Take 5 offers a brief introduction to Yale faculty members in a Q&A format. The featured faculty member selects 5 out of 10 questions to answer. Any opinions shared are not necessarily those of YaleNews.
Mary Evelyn Tucker, senior lecturer and research scholar, holds appointments in the School of Forestry & Environmental Studies and the Divinity School, as well as the Department of Religious Studies. Her special area of study is Asian religions. Her concern about the growing environmental challenges led her to help shape a new interdisciplinary field linking religion and ecology. Tucker teaches in the joint M.A. program in religion and ecology and directs the Forum on Religion and Ecology at Yale with her husband, John Grim. She is the author of “Moral and Spiritual Cultivation in Japanese Neo-Confucianism,” “The Philosophy of Qi,” and “Worldly Wonder: Religions Enter Their Ecological Phase,” and is co-author (with Grim) of the recently published “Ecology and Religion.” She has also co-edited a number of books, including “Religion and Ecology: Can the Climate Change?” and “Worldviews and Ecology,” among others. She is a co-creator (with Brian Thomas Swimme) of the multi-media project “Journey of the Universe,” which includes the Emmy Award-winning film of the same name that was broadcast on PBS and is now available on Netflix. She and Swimme co-authored a companion book for the film that was published by Yale Press in 2011.
What scholarly/research project are you working on now?
Along with my husband, John Grim, I am writing a biography of Thomas Berry for Columbia University Press. Berry was a remarkable historian of world religions who studied the traditions of Asia and of indigenous peoples, along with the western religions. He was our teacher and inspired us to help create the Forum on World Religions and Ecology. He had an abiding concern for what the religions might contribute positively to solving our environmental crisis. One example is that the Pope is soon to release an Encyclical on the environment, which will have a major influence on 1.2 billion Catholics and another 1 billion Christians. We hope to do something at Yale in March to mark this occasion and explore the ethical implications of this new teaching document.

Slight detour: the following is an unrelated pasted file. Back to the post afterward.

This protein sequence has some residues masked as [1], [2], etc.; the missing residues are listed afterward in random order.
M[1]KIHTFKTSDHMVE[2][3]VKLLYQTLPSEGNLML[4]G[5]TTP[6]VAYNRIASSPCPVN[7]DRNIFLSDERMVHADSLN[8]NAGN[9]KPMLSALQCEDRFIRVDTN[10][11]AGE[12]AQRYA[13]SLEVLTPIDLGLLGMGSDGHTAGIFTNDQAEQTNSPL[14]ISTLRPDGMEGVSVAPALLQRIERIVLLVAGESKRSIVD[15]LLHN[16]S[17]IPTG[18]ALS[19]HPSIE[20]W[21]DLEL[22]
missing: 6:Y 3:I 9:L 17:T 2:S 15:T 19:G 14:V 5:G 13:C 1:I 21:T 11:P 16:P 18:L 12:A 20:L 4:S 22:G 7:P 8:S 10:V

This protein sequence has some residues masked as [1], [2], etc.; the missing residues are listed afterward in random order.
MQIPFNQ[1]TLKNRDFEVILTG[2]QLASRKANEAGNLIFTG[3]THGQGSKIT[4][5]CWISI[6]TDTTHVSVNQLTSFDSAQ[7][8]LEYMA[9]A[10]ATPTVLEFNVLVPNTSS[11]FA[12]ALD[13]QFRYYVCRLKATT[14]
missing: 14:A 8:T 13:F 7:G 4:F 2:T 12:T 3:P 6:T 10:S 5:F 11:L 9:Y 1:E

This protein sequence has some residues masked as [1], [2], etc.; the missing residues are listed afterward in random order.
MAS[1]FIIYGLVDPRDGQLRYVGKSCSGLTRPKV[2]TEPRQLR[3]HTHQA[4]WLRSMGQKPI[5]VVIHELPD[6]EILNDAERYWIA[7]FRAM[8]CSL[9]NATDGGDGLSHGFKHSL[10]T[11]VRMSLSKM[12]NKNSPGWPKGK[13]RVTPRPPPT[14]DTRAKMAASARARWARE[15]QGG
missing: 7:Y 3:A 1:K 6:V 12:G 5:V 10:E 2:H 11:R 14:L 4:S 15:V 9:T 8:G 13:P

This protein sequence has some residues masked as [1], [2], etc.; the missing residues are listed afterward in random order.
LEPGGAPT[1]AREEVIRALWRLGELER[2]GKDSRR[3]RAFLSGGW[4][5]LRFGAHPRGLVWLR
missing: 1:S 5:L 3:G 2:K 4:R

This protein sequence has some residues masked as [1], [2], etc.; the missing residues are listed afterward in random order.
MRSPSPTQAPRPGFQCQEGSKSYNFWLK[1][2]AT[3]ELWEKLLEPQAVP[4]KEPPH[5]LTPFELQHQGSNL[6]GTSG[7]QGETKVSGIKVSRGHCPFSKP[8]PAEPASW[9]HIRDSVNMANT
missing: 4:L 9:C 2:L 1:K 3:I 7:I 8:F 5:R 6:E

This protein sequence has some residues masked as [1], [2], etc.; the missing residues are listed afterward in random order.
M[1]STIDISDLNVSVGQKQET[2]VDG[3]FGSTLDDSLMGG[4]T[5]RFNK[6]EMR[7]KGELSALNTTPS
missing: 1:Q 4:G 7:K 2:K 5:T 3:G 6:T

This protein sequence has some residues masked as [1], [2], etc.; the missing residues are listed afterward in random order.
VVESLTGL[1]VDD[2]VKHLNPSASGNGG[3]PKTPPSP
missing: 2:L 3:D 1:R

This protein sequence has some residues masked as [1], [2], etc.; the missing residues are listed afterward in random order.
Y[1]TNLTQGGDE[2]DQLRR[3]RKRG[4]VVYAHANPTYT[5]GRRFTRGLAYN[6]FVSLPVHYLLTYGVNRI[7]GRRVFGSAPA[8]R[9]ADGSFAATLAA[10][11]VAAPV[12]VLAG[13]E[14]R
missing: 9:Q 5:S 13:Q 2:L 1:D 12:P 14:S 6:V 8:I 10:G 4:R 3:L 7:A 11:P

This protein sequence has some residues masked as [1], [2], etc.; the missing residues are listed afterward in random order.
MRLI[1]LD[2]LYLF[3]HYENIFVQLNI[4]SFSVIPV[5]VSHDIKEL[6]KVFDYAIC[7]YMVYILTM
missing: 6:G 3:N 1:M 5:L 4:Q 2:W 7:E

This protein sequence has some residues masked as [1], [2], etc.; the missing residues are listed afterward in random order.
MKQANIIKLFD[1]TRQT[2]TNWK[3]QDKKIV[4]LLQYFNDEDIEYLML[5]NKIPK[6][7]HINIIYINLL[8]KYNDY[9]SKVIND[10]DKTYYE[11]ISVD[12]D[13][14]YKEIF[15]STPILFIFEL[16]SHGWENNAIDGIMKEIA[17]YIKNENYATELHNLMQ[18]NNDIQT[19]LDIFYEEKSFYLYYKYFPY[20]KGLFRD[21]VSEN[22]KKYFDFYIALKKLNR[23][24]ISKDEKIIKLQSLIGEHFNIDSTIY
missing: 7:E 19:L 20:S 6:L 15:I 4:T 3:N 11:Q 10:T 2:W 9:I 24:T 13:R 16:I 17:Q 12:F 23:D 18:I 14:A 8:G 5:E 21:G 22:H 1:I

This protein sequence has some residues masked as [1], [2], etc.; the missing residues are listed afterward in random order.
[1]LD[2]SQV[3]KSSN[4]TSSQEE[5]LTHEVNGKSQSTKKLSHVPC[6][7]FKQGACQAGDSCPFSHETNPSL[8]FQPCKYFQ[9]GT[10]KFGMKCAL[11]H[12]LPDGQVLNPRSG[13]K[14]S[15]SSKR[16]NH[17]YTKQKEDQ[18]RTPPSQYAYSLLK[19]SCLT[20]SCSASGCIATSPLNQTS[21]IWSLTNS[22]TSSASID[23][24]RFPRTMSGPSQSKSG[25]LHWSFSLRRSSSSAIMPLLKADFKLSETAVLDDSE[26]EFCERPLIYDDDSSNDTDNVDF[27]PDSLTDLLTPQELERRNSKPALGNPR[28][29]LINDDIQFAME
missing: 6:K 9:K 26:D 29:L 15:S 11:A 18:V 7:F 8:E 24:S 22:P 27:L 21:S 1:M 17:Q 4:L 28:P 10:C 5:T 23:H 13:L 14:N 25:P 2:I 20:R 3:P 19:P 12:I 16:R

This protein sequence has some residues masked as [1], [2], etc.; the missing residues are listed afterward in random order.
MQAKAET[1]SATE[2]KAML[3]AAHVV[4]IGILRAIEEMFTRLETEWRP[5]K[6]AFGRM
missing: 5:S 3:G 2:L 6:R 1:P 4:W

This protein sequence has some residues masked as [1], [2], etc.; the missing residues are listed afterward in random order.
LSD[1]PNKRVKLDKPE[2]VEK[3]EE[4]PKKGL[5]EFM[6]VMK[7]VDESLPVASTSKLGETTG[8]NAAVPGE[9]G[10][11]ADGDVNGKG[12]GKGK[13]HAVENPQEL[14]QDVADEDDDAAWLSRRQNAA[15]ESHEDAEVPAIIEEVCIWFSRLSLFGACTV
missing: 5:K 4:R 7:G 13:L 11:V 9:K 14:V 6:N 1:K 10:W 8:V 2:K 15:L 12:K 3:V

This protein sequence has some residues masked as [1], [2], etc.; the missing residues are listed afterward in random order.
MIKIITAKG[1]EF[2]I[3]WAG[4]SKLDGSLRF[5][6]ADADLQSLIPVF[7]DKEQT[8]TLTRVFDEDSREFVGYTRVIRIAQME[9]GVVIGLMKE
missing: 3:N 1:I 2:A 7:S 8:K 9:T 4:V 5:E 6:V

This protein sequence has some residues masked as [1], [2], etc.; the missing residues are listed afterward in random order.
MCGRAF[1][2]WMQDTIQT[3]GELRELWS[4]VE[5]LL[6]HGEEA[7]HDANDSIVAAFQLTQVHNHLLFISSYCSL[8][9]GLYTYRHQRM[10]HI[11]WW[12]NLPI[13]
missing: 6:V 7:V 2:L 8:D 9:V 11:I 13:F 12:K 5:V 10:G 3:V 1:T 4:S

What important lesson(s) have you learned from your students?
How much resilience they have. With all of the dispiriting news in the world today — from politics to the environment — our students have not given up the hope of making a real difference in our world. I find this so invigorating, indeed inspiring. In starting new online classes in world religions and ecology I also realize that there are fresh ways that students learn and reflect on video lectures and reading. The responses and interactions of students online have been some of the most creative discussions I have seen in 40 years of teaching.
What world problem would you fix, if you could?
The health of the environment has been a concern of mine for many decades, as this is what we all depend on. If we can continue to devise viable programs for protecting the biosphere, maintaining biodiversity, and supporting human communities, I would feel immense relief, indeed happiness. This means that we have to try to reframe human-Earth relations in a mutually enhancing manner. That is what our PBS film “Journey of the Universe” is trying to do by showing that we are part of a vast process of cosmic, Earth, and human transformation. As 65,000 people have rated it on Netflix in one year, we are feeling quite hopeful!
Is there something you’ve always wanted to do — either professionally or personally — that you haven’t yet?
I have published academic volumes, but I would love to write one or two small books in a more personal vein. We live in such challenging times and how we may navigate through these challenges is something I often reflect on in my diaries. So I would like to share these reflections, perhaps in a collection of letters addressed to family and friends.
What is your favorite spot on campus?
I love being in Kroon Hall on Prospect Street where the School of Forestry and Environmental Studies is located. My office is there on the first floor. The building has a great feeling about it, not just because it is a beautiful green building, but because of the buzz of students and faculty who inhabit the building. Every week we have the opportunity to hear first-class lectures on a wide range of environmental topics. The students run a coffee shop on the top floor and several active centers are housed here, like the Center for Environmental Law and Policy, the Center for Business and the Environment, and our Forum on Religion and Ecology.